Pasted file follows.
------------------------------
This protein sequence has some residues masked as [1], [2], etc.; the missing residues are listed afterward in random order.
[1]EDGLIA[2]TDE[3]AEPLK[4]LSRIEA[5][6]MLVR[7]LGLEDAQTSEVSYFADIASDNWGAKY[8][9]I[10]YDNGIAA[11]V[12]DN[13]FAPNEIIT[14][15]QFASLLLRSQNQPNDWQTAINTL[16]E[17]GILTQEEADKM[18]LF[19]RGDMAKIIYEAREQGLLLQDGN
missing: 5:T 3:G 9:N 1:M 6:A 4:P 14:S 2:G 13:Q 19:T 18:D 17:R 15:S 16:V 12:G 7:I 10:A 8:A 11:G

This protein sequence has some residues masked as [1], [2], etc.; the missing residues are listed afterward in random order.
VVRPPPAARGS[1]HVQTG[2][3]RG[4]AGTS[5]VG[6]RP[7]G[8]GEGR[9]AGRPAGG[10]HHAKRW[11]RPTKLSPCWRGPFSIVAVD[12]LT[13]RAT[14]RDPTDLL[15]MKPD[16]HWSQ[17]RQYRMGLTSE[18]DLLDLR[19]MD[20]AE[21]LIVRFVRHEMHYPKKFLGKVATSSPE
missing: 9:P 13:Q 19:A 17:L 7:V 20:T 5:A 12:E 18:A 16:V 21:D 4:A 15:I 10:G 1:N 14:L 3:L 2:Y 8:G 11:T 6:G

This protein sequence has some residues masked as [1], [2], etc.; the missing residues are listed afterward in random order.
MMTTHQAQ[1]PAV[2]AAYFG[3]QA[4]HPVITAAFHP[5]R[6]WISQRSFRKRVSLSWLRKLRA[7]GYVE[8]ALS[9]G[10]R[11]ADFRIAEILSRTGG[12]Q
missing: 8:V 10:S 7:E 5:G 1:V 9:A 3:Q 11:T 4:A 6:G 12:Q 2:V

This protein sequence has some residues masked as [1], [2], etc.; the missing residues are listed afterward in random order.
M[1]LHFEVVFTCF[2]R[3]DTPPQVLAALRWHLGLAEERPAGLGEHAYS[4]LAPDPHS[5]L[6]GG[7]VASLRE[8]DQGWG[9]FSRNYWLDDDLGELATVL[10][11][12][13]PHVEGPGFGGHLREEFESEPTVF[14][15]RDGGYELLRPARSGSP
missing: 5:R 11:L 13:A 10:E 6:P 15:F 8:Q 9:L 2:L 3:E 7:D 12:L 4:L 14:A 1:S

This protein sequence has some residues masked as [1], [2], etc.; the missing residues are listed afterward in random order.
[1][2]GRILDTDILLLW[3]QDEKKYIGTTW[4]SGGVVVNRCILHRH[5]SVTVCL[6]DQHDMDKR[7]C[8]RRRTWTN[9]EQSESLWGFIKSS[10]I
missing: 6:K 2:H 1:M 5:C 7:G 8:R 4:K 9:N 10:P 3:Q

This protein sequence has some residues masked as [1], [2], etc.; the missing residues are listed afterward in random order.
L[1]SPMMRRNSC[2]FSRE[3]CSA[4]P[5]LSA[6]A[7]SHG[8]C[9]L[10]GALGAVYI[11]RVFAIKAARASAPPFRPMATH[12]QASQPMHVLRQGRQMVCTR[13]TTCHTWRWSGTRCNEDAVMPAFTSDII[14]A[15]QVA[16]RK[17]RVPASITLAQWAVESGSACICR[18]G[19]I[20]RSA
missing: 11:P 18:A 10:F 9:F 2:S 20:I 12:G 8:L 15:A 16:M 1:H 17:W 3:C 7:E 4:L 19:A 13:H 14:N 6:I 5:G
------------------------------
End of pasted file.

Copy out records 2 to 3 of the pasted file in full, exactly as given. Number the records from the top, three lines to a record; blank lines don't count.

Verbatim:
This protein sequence has some residues masked as [1], [2], etc.; the missing residues are listed afterward in random order.
VVRPPPAARGS[1]HVQTG[2][3]RG[4]AGTS[5]VG[6]RP[7]G[8]GEGR[9]AGRPAGG[10]HHAKRW[11]RPTKLSPCWRGPFSIVAVD[12]LT[13]RAT[14]RDPTDLL[15]MKPD[16]HWSQ[17]RQYRMGLTSE[18]DLLDLR[19]MD[20]AE[21]LIVRFVRHEMHYPKKFLGKVATSSPE
missing: 9:P 13:Q 19:A 17:L 7:V 20:T 5:A 12:E 18:A 16:V 21:D 4:A 15:I 10:G 1:N 14:L 3:L 2:Y 8:G 11:T 6:G

This protein sequence has some residues masked as [1], [2], etc.; the missing residues are listed afterward in random order.
MMTTHQAQ[1]PAV[2]AAYFG[3]QA[4]HPVITAAFHP[5]R[6]WISQRSFRKRVSLSWLRKLRA[7]GYVE[8]ALS[9]G[10]R[11]ADFRIAEILSRTGG[12]Q
missing: 8:V 10:S 7:E 5:G 1:V 9:A 3:Q 11:T 4:A 6:G 12:Q 2:V